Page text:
Another reason to hate Los Doyers

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Yes, maybe hate is too strong a word, but the Dodgers have done much to make themselves hard to like this year, a trademark crackdown being just the latest example:

After hiking up ticket prices and parking fees
during a less than stellar season, the Los Angeles Dodgers have made
another unpopular move: The team has trademarked the popular term “Los
Doyers,” outlawing vendors from selling unauthorized apparel bearing
those words.

For years “Los Doyers” T-shirts have been popular among fans, and a
big seller at Manny Morales’ Latin Lingo clothing stores. But as of
Saturday, these shirts are no longer for sale.

To be clear: I understand why the Dodgers are doing this: you have to protect your trademarks in this world, or else you’ll lose them. The shirts Manny Morales is selling are infringing on the Dodgers’ trademark, especially given the distinctive Dodgers script . The Dodgers couldn’t simply let things stand as they were.

But nor did they have to do what they did: shut down the sale of the shirts by Morales and start selling “Los Doyers” shirts themselves in what appears to be a cynical cash grab. I mean, it’s not like the Dodgers were selling “Los Doyers” shirts themselves and merely wanted to enforce their rights against an illegal competitor. It appears as though making and selling such shirts never occurred to them.

I’m not a trademark expert by any stretch of the imagination, but why didn’t the Dodgers get creative here and offer Manny Morales some kind of cheapo license/profit split deal that (a) protects the team’s script “Dodgers” trademark and allows the team to realize some money from its use; while (b) fostering fan appreciation
for the team and cultivating some goodwill among local business; and (c) rewarding Morales for coming up with a pretty nifty product no one with the team had saw fit to create before now?

You telling me that Manny Morales wouldn’t have been grateful to the Dodgers for not slamming him with a trademark suit? I’m guessing he would have carried and pushed a bunch more Dodgers merch if asked to in a creative deal. It also could pave the way for a lot more under the radar licensed sales deals in which Dodgers product was sold under the auspices of local, independent businesses instead of the MLB team shop. There’s a sector of the public that cares about such things, you know. The only question is whether trademark law or the Dodgers’ deal with MLB prohibits such a thing, but I can’t see how that would be the case. Please, someone tell me if I’m missing something here.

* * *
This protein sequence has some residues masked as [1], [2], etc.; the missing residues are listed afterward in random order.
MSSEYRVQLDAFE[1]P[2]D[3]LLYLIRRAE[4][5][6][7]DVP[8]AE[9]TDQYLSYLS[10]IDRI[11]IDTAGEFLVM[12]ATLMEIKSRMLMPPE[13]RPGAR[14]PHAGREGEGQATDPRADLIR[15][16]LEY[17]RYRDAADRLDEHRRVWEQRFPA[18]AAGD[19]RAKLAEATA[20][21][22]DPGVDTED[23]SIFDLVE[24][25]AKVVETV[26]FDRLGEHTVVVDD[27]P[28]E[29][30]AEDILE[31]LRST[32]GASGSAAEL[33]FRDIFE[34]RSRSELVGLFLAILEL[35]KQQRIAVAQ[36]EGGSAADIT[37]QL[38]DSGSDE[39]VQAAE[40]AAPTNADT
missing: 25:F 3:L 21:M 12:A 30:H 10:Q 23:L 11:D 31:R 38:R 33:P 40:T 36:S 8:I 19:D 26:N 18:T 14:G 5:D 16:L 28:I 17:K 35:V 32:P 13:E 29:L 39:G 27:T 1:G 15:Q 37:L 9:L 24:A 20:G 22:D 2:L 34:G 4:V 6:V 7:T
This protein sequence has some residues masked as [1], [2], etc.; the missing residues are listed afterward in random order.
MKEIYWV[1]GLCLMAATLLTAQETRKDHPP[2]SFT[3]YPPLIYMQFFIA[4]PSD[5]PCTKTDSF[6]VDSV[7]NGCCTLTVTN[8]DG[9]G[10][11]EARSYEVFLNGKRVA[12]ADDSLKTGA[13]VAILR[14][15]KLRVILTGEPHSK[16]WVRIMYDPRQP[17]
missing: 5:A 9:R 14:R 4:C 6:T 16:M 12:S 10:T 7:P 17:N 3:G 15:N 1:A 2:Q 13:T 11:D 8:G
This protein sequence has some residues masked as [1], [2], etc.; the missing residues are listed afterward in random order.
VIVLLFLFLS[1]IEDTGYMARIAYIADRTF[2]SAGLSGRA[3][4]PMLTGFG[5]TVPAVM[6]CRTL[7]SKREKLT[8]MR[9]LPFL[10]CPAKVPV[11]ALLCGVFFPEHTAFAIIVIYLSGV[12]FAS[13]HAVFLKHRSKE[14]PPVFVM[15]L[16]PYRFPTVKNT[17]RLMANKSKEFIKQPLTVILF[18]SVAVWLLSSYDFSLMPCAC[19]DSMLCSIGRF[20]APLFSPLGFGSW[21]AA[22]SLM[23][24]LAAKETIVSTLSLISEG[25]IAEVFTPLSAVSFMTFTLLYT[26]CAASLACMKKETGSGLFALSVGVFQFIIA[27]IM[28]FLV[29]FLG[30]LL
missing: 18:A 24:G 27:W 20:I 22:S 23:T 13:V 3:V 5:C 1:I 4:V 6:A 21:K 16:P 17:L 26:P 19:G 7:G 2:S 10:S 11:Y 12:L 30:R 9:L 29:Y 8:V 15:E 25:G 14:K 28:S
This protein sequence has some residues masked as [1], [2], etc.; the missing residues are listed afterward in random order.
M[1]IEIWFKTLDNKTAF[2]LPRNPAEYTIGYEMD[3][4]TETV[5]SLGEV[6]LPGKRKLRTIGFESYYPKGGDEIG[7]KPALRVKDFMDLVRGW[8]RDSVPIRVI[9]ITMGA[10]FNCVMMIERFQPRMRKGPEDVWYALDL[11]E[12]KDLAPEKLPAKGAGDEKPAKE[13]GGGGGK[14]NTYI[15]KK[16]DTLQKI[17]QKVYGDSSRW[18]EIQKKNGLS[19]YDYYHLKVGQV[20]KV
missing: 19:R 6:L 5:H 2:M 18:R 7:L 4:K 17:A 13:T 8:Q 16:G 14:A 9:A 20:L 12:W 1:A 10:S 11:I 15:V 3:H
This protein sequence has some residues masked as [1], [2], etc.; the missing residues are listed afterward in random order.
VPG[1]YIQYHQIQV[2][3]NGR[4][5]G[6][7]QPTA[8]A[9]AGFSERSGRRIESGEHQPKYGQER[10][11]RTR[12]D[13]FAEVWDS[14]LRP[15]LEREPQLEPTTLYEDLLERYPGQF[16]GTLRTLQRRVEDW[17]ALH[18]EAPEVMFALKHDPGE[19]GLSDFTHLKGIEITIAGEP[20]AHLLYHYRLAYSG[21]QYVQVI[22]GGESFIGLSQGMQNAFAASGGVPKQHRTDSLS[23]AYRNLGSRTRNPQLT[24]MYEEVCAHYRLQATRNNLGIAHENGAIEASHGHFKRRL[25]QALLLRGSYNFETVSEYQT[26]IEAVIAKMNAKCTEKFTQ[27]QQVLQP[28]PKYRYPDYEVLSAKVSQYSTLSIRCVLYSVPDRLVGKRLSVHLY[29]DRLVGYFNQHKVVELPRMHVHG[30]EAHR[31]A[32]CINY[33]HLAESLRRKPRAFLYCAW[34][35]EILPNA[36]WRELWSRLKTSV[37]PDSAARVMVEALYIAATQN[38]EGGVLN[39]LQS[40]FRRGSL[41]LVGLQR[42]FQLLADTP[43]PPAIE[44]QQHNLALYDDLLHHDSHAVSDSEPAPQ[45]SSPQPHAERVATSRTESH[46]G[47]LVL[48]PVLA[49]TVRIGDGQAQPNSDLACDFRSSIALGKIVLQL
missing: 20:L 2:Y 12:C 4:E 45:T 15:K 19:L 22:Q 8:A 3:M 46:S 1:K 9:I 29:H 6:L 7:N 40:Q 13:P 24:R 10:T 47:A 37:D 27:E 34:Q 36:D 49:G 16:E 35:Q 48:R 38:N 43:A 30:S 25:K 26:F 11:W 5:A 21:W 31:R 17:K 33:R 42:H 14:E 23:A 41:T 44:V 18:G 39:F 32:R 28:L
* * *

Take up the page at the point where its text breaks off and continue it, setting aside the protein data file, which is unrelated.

Unless informed otherwise, this seems like a situation in which the Dodgers are squelching the initiatives, however problematic, of
people who have some genuine affection for the team.  Couldn’t there have been a better way to handle this? One in which I could buy a “Los Doyers” shirt in good conscience? Because, man, if I knew those were out there I totally would have snatched one up before it became an Official Product of the Los Angeles Dodgers and Major League Baseball under what appear to be heavy handed circumstances. They’re pretty damn spiffy, no?

Report: Rockies haven’t discussed contract extension with Nolan Arenado

LOS ANGELES, CA - SEPTEMBER 23: Nolan Arenado #28 of the Colorado Rockies runs the bases after hitting a solo homerun in the sixth inning against the Los Angeles Dodgers at Dodger Stadium on September 23, 2016 in Los Angeles, California.  (Photo by Lisa Blumenfeld/Getty Images)
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In a mailbag published on Thursday, Patrick Saunders of the Denver Post says he has spoken with Arenado and his agent from the Wasserman Media Group. Based on that, he says the Rockies have not broached the subject of a contract extension with the All-Star third baseman.

Arenado will enter his second of four years of arbitration eligibility after earning $5 million for the 2016 season. He’s due to a hefty pay raise and will continue on that track into free agency after the 2019 season. It may behoove the Rockies to get extension talks started sooner rather than later. Saunders, however, thinks that Arenado wants to see if the Rockies become contenders in the next two seasons before signing the dotted line.

Arenado, 25, enters Thursday’s action batting .293/.361/.567 with 40 home runs, 130 RBI, and 112 runs scored in 678 plate appearances. His 40 homers is best in the National League and the 130 RBI are best in the majors. He has an argument for winning the National League Most Valauble Player Award.

Video: Scott Boras eulogizes Jose Fernandez

MIAMI, FL - SEPTEMBER 28: A detailed view of a memorial wall in honor of Jose Fernandez on September 28, 2016 in Miami, Florida. Mr. Fernandez was killed in a weekend boat crash in Miami Beach along with two friends.  (Photo by Rob Foldy/Getty Images)
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Agent Scott Boras eulogized client Jose Fernandez at his funeral on Thursday. Boras couldn’t even get through the first sentence without breaking down in tears. It was difficult to watch without wanting to sob myself, but it was a touching eulogy that spoke for a lot of people who were fond of Fernandez.